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"Russell Davies, who really feels his Eastern Europeans, contrasts Shostakovich's lament for Dresden and humanity with Yuri Bashmet's sensitive arrangement of Schnittke's elegiac String Trio and introduces us to a powerfully moving piece by Latvian Vasks ­ Musica dolorosa. It's a pre-glasnost work whose tonal dramas linger long in the mind. Benefiting from charismatically brilliant playing, poetic phrasing and spiritiually involving bass resonances, this is an anthology not to be missed."
Alex Orga, BBC Music Magazine

"The lamenting climaxes of the Vasks make an unforgettable impression here, and the link with Shostakovich is even more pertinent in the Schnittke where memories of music of the distant past (Russian chant, Schubert, Mahler) are paraded before the listener like shadows in the night. Throughout the three works, the Stuttgart Chamber Orchestra deliver highly charged performances, and the recording balances warmth of tone with admirable clarity of detail."
Erik Levi, Classic CD

"In this stimulating and in some ways disquieting programme, each work stems from very personal ground-springs and shares one sombre musical climate. Shostakovich's Eighth Quartet symbolizes a multilayered tragedy (...) The original has long been hailed as a masterpiece: its structural ingenuity, vivid sense of narrative, brilliant writing for strings and copious self-quotation leave an indelible impression and Rudolf Barshai's orchestration is effective in that the quotations sound even more startling. (...) One wonders whether either Vasks or Schnittke would have developed in the way they did without Shostakovich's inspired example. Schnittke's fattened Trio is cast in two quarter-hour movements and although not polystylistic in any obvious sense, pits traditional cadences against some decidedly modern harmonic and rhythmic ideas. Ives occasionally comes to mind, so ­ rather unexpectedly, perhaps ­ does Philip Glass, whereas the second movement recalls the world of Bartók's Divertimento. (...) All three performances are extremely fine, as is the recording."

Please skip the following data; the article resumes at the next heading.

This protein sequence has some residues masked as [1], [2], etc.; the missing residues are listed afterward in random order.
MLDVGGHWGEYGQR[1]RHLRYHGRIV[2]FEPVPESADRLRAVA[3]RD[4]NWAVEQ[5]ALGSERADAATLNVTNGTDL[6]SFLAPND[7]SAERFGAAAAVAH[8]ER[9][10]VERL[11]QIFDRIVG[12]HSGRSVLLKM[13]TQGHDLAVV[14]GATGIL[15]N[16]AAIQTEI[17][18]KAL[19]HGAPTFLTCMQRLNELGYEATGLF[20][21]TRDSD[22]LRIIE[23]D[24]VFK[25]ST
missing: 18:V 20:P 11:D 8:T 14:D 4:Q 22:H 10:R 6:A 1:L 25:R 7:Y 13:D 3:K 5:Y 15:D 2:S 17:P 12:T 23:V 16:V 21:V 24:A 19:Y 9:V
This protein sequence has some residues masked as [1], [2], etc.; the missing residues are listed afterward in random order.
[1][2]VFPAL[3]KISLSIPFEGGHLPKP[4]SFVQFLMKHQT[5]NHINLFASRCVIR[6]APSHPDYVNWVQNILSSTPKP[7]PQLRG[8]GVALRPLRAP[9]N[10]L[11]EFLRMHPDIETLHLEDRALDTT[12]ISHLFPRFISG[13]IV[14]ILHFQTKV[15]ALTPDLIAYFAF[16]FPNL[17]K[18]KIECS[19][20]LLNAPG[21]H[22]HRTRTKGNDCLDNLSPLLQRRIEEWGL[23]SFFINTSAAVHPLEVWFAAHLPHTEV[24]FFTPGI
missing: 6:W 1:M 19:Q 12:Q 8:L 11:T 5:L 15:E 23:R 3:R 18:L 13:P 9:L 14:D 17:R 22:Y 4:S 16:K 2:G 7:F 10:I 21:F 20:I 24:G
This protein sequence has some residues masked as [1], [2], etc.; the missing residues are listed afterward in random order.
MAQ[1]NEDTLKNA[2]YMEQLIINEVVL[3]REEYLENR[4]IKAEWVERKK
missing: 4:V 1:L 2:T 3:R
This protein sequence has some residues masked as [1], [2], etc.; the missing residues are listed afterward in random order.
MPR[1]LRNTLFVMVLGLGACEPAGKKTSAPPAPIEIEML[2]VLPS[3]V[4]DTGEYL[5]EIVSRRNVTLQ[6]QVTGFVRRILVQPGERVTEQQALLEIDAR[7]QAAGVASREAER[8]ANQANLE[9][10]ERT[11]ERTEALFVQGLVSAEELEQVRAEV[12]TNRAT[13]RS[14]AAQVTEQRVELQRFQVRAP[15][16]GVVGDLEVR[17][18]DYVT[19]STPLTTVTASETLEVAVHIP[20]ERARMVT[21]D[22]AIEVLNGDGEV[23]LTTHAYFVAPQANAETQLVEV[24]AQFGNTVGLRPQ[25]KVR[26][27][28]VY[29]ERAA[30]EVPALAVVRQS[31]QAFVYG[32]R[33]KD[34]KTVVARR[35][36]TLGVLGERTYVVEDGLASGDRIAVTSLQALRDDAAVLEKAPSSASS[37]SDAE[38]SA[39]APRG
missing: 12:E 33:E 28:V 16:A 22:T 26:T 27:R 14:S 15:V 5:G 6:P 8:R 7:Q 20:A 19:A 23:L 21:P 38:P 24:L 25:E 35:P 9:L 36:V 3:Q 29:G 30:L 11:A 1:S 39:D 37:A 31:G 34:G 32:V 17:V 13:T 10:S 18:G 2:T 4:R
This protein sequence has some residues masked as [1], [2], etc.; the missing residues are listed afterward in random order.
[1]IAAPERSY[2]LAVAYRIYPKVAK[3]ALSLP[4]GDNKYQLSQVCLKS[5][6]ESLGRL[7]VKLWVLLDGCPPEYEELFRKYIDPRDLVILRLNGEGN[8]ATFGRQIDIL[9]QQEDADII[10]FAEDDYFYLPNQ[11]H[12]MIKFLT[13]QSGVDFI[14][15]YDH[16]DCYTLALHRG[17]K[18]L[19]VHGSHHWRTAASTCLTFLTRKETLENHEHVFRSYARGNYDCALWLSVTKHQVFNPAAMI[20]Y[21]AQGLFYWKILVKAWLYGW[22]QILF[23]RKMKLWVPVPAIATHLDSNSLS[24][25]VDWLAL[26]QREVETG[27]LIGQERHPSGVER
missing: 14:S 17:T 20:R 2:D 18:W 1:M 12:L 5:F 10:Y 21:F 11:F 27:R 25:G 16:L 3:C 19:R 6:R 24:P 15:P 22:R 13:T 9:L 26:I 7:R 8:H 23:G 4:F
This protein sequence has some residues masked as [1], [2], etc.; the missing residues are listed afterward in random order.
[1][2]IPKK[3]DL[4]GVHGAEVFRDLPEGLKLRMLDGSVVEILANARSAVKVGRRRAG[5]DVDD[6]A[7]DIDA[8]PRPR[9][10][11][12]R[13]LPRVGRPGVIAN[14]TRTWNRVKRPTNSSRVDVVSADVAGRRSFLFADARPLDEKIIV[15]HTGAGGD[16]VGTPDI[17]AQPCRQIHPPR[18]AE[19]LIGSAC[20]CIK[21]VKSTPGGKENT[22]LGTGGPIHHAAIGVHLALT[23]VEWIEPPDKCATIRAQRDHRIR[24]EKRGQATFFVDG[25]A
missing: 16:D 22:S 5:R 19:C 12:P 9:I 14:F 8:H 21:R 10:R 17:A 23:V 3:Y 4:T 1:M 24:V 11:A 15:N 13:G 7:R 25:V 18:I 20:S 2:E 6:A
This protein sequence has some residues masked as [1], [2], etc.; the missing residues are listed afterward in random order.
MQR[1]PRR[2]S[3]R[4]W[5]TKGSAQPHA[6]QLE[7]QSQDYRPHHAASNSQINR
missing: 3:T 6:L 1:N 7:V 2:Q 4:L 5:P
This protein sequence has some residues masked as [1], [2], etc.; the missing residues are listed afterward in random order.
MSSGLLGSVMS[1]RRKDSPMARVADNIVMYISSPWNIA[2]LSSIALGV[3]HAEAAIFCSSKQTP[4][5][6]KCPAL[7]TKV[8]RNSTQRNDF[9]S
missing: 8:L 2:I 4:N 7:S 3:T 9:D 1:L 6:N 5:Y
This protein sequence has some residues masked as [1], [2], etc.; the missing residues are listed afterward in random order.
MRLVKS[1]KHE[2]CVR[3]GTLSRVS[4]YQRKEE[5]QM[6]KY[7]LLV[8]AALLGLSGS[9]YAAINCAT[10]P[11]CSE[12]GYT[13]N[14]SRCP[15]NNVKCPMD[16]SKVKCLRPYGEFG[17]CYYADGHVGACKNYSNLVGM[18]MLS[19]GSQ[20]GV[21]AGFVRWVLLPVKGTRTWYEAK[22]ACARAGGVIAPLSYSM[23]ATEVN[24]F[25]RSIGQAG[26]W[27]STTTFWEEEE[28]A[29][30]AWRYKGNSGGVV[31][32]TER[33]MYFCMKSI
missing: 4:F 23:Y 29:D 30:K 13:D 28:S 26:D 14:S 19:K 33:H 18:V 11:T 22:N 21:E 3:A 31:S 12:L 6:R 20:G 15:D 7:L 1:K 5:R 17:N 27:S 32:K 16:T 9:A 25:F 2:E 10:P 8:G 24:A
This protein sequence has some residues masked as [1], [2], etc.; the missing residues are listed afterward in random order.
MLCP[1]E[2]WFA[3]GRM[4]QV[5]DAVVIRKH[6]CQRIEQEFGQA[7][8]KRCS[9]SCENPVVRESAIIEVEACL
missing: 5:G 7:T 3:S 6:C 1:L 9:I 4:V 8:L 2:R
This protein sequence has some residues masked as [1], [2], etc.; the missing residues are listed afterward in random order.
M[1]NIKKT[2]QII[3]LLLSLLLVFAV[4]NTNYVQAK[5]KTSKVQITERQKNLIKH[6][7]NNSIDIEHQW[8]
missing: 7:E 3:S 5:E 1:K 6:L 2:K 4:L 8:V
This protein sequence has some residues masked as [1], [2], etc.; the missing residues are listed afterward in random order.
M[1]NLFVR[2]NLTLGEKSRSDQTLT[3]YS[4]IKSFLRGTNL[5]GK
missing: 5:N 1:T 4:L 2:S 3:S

Robert Cowan, Gramophone

"Among recent releases from ECM, the stunning label that records the works of Pärt and others, is Dolorosa, a collection of three works by 20th century dissident composers from the former Soviet Union. These works are profoundly moving testaments to the power of the human spirit to resist oppression. Vasks' title cut, and the recording's centrepiece, was written to both express and 'console' the suffering of the Latvian people. Admittedly bleak, at times very dramatic, it is also gorgeous ­ a near-perfect expression from a 'saddened optimist' searching for a way out of the crisis of his time, towards affirmation, towards faith. Music grounded in the mire of real life that can lift the soul toward the transcendent."
Dwight Ozard, Prism

"Speaking as eloquently for our age as the famous laments of Monteverdi and Purcell did for theirs, the works here by Shostakovich, Schnittke and Latvian composer Pe¯teris Vasks are soul-baring expressions of grief, both individual and collective ... Recorded in ECM's signature sepia tones and richly conveyed by conductor Dennis Russell Davies and the Stuttgart Chamber Orchestra, the music on this disc is a monument to the gravely beautiful."
Bradley Bambarger, Time Out New York

"Gemütsbewegungen auszulösen, ganz direkt, das liegt dem Dirigenten Dennis Russell Davies. Die drei Streichorchesterwerke, die er mit dem Stuttgarter Kammerorchesterwerke bei ECM veröffentlicht hat, sind entsprechend effektreiche, persönlich gefärbte Krisenmusiken, entstanden in der (damals noch) Sowjetunion. Eckpfeiler sind das achte Streichquartett von Dmitri Schostakowitsch in der vom Komponisten autorisierten, brillant gefertigten Fassung als Kammersinfonie für Streicher von Rudolf Barshai und eine ebenfalls hervorragende Bearbeitung der 'Trio Sonata' von Alfred Schnittke durch einen anderen berühmten Bratscher, Yuri Bashmet. Dazwischen die 'Musica dolorosa' des Letten Pe¯teris Vasks, eine Threnodie, die im Benennen von Emotionen an Eindeutigkeit keine Wünsche offen läßt. Davies versteht es, den Klang seines Orchesters differenziert zu schattieren, eine Form spannungsvoll aufzubauen, und er hält gerade durch die stets sich minim verändernden Färbungen der Musik das Interesse der Zuhörenden wach. Grösstmöglicher Ausdruck wird angestrebt und sehr wohl zwischen persönlicher und allgemeiner Aussage unterschieden. Die mitunter auftretende Larmoyanz stört Davies nicht."
Alfred Zimmerlin, Neue Zürcher Zeitung